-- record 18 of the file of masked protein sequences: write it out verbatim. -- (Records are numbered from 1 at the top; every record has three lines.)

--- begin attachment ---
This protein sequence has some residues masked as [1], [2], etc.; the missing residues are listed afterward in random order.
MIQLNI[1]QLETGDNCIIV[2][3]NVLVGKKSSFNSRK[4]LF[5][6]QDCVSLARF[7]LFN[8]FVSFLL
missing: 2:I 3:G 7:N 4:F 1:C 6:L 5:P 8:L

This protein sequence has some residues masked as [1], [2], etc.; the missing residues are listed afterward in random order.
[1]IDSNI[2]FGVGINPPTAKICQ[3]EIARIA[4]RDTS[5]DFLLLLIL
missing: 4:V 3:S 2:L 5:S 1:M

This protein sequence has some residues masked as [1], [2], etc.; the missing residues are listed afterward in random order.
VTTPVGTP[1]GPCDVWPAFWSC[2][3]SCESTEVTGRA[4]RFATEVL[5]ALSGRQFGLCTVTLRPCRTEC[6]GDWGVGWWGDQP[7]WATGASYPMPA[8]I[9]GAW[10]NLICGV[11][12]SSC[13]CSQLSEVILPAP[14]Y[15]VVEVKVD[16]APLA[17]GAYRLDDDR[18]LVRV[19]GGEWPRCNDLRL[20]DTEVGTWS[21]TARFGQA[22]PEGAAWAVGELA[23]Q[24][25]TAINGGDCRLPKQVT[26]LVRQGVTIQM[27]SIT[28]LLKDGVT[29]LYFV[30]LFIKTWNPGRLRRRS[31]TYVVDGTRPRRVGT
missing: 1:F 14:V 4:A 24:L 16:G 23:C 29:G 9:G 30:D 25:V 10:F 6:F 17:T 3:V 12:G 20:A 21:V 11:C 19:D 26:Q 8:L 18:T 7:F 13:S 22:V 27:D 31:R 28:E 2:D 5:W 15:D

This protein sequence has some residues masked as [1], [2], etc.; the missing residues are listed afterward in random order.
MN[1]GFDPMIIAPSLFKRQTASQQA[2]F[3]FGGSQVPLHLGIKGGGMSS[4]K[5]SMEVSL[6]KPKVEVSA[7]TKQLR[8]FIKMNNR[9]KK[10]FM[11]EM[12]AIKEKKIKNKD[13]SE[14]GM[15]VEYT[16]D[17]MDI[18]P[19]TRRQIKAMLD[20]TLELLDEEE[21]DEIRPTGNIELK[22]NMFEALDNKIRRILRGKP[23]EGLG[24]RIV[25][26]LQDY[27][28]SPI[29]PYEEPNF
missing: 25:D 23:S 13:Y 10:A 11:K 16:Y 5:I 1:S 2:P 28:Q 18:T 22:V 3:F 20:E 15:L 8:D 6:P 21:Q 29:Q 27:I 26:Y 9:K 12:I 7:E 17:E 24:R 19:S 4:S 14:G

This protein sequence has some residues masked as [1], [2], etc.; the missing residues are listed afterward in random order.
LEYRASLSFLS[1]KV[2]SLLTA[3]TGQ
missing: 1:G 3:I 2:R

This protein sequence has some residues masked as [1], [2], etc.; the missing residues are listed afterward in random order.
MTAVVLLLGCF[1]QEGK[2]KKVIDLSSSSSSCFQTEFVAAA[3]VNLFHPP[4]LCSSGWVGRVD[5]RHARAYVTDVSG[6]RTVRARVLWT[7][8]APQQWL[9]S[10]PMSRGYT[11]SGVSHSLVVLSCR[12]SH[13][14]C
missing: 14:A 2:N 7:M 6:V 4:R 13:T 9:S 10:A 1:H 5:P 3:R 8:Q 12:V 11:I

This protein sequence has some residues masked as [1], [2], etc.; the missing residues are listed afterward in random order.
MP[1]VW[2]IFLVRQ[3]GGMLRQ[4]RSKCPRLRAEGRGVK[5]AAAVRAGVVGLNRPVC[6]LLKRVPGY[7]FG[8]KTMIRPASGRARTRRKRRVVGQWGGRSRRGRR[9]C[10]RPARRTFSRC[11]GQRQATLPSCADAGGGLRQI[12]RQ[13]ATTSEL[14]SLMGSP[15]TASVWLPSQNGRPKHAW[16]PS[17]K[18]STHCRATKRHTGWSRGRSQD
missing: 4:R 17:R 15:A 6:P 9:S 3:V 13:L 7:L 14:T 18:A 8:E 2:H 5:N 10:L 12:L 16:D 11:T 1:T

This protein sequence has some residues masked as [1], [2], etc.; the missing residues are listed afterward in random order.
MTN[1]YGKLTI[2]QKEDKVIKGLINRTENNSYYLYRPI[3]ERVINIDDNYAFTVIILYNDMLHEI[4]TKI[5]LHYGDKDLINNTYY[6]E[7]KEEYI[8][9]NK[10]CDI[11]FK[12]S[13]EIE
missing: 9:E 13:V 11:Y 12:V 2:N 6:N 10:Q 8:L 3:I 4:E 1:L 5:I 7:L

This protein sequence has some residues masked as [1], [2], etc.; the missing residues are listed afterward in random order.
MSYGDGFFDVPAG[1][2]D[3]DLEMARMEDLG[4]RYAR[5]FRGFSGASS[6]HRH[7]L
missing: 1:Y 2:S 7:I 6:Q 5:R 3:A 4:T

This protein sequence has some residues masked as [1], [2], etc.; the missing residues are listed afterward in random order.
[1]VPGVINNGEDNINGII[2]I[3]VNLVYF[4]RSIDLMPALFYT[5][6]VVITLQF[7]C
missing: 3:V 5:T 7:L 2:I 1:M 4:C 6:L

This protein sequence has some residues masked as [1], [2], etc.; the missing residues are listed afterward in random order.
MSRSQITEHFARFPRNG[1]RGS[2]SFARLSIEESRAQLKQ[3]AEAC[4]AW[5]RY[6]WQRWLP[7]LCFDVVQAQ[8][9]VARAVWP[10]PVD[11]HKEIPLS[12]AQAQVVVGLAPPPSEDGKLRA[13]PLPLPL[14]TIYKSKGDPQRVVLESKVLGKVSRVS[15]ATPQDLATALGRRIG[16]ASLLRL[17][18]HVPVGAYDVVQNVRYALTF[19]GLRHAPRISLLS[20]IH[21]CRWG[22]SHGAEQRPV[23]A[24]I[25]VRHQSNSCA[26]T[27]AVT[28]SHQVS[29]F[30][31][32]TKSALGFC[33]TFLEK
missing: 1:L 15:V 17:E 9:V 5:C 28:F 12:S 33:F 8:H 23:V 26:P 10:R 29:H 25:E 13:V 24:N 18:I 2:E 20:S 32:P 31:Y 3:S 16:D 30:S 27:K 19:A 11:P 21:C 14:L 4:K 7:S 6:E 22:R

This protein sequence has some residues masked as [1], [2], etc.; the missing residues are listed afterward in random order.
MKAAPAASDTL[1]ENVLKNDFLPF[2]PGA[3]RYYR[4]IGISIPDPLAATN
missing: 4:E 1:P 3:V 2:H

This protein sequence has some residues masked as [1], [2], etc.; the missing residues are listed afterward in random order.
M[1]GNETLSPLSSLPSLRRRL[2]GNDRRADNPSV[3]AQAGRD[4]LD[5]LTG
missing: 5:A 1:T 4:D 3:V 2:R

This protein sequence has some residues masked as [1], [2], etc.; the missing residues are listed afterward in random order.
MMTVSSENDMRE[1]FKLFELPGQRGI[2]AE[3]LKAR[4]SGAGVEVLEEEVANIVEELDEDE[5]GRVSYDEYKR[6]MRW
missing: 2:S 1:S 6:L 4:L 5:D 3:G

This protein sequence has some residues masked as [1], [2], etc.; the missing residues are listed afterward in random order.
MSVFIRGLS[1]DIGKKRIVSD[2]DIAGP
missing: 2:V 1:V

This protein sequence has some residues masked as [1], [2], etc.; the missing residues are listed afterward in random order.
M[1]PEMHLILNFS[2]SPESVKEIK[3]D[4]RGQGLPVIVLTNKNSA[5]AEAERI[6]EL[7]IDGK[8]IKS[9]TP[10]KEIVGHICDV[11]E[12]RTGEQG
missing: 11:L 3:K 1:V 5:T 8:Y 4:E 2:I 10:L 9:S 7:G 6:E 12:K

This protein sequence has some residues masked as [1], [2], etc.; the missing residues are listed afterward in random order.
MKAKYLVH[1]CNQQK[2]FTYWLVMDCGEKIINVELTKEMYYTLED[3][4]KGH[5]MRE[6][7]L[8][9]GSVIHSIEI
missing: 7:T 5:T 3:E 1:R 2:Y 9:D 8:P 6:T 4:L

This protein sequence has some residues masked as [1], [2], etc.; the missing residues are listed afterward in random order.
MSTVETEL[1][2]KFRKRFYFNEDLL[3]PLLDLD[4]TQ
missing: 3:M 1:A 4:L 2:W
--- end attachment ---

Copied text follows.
This protein sequence has some residues masked as [1], [2], etc.; the missing residues are listed afterward in random order.
MSTVETEL[1][2]KFRKRFYFNEDLL[3]PLLDLD[4]TQ
missing: 3:M 1:A 4:L 2:W